Shared fire and police station opens its doors in Prescot

Fire crew move into their new station, with MFRS Chief Fire Officer Dan Stephens and Station Manager Lauren McCormack pictured sixth and fifth from left, respectively
Fire crew move into their new station, with MFRS Chief Fire Officer Dan Stephens and Station Manager Lauren McCormack pictured sixth and fifth from left, respectively
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A new shared police and fire station has opened its doors in Prescot.

The Community Fire and Police Station is based at the junction of Manchester Road and Cables Way.

Merseyside Fire & Rescue Authority, Merseyside Police, the Police and Crime Commissioner, and Knowsley MBC worked together to bring the joint station to fruition.

The project helps the organisations involved continue to deliver a high-quality community service while meeting cuts in Government funding.

The two-acre site was chosen for the merger of Huyton and Whiston fire stations.

Fire chiefs say this is the first time Prescot has had a fire station since 1946.

With three fire engine bays, the 1377m2 station has modern training facilities, including a drill tower which can be used to simulate and practise different types of roof rescue - and two rooms available free of charge for use by community groups.

Hundreds of bushes and small trees were planted and a number of bird boxes put up to safeguard on-site wildlife.

As well as firefighters, the station will house arson prevention teams from Huyton and St Helens and the Prince’s Trust will run courses from the station.

Facilities including the kitchen, dining area and gym will be shared by the emergency services, helping to support collaboration.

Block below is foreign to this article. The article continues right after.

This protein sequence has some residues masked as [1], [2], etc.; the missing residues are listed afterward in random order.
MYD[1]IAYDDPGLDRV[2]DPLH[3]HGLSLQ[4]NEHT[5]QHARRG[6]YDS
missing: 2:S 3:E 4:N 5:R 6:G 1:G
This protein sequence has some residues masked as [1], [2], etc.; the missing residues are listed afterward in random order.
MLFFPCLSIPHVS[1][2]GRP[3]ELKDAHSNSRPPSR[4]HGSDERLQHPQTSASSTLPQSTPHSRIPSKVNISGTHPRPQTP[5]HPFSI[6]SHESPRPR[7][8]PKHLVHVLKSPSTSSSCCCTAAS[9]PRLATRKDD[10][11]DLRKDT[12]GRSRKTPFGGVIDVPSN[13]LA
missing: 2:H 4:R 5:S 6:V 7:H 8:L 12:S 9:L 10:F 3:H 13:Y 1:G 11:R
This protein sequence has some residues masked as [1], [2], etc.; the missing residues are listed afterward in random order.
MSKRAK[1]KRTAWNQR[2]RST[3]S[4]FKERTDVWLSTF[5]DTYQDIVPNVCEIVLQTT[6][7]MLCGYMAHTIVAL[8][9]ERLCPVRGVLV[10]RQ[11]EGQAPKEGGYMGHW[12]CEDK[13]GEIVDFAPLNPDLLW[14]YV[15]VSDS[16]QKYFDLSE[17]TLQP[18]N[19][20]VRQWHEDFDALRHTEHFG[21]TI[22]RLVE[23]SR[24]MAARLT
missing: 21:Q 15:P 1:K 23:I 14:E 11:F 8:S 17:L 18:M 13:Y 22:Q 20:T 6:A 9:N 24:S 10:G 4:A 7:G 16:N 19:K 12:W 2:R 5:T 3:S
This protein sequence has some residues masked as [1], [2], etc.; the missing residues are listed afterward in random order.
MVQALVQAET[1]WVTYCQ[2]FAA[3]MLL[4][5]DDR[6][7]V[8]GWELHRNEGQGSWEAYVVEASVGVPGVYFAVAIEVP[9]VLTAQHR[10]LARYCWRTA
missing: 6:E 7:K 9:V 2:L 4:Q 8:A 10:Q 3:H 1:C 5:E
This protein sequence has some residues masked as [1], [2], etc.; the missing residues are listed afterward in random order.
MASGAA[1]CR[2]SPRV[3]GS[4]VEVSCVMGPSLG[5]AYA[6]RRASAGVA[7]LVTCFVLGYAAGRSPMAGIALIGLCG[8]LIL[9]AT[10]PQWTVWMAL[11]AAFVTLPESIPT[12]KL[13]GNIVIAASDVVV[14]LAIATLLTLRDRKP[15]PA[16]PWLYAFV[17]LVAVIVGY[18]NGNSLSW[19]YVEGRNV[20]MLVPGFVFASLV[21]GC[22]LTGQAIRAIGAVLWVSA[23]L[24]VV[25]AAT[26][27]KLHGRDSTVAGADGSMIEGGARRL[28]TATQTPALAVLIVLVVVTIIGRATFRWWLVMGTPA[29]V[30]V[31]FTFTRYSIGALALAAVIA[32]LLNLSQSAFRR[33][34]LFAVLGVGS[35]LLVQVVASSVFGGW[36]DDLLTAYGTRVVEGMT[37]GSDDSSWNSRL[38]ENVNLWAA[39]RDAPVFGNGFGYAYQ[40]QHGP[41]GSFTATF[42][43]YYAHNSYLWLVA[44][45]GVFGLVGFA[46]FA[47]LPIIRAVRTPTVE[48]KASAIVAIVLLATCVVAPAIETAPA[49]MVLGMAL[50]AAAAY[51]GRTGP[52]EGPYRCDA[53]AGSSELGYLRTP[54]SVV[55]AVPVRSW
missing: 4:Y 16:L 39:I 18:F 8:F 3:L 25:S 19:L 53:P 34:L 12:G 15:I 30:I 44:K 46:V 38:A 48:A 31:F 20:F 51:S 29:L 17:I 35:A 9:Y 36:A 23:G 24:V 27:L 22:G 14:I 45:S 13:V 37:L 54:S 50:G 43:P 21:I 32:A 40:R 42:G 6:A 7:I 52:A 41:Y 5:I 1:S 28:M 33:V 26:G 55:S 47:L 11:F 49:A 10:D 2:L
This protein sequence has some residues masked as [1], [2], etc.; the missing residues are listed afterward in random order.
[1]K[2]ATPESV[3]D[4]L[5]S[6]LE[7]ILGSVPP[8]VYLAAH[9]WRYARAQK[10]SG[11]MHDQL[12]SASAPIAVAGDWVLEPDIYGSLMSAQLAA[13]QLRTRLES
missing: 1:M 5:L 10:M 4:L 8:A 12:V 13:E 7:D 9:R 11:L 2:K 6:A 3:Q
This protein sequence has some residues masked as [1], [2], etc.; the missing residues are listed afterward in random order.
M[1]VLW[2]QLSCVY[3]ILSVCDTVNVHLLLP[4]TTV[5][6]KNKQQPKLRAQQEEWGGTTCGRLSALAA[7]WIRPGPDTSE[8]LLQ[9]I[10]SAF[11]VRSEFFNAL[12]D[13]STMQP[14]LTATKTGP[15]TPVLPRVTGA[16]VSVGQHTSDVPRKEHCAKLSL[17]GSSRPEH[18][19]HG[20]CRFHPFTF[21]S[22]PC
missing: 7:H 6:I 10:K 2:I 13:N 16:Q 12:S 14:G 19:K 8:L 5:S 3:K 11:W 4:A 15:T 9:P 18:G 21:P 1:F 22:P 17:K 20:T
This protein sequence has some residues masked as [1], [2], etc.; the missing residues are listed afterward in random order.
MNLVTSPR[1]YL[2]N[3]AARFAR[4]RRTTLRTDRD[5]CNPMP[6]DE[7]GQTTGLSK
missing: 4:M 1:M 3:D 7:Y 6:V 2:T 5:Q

Merseyside Fire & Rescue Service Chief Fire Officer Dan Stephens said: “Prescot Community Fire and Police Station is now operational. We have fire crew working from the station, with more staff set to move in.

“The station is equipped with modern facilities and located to provide the best possible response to incidents in South Knowsley.

“The new community fire station allows ourselves and Merseyside Police, to continue to serve the public as effectively as possible, given ongoing budget cuts.

“An official opening event will be held later this year.”

Coun Dave Hanratty, Chair of Merseyside Fire and Rescue Authority, said: “This is one of many schemes of joint working with our emergency service colleagues, exploring more effective and efficient ways of working in light of continuous cuts to our budget.

“This will become a fantastic facility not only for our firefighters, police and other partners - but also for the local community to use on a regular basis.”

Merseyside’s Police & Crime Commissioner Jane Kennedy said: “I am pleased that the neighbourhood team and the local firefighting team are now in a position to start work from the new shared station for Prescot.

“This joint community station is a great example of our shared commitment to working together to provide the best possible service to people on Merseyside. Not only will this centre reduce costs and increase efficiency, it will also enable officers and firefighters to work in closer partnership in facilities which are modern and fit for purpose.

“This is another step towards fulfilling my 10-year pledge to provide the officers and staff of Merseyside Police the buildings they need to best serve the public, now and for years to come.”

Community police stations are designed to be accessible, visible centres which are co-located with partners in busy neighbourhood hubs which are already well-used by the communities they serve. Once a week, the station will open to enable the local policing team to meet with members of the community and address their concerns.

Council leader Andy Moorhead said: “The council has worked closely with MFRA to facilitate the development of this new facility. I’m delighted that the building is now operational and will provide modern fire and rescue services for the local community.”

Merseyside Fire & Rescue Authority secured the site from Knowsley MBC, and the Ministry for Housing, Communities and Local Government assisted with costs with a £1.7million grant. The building was constructed by Wates Construction.

Wates Construction was appointed to build the station via the North West Construction Hub, a procurement body designed to save time and money in the delivery of public sector building work in the region.

Site preparation works began in November 2016, with the building work starting early in 2017.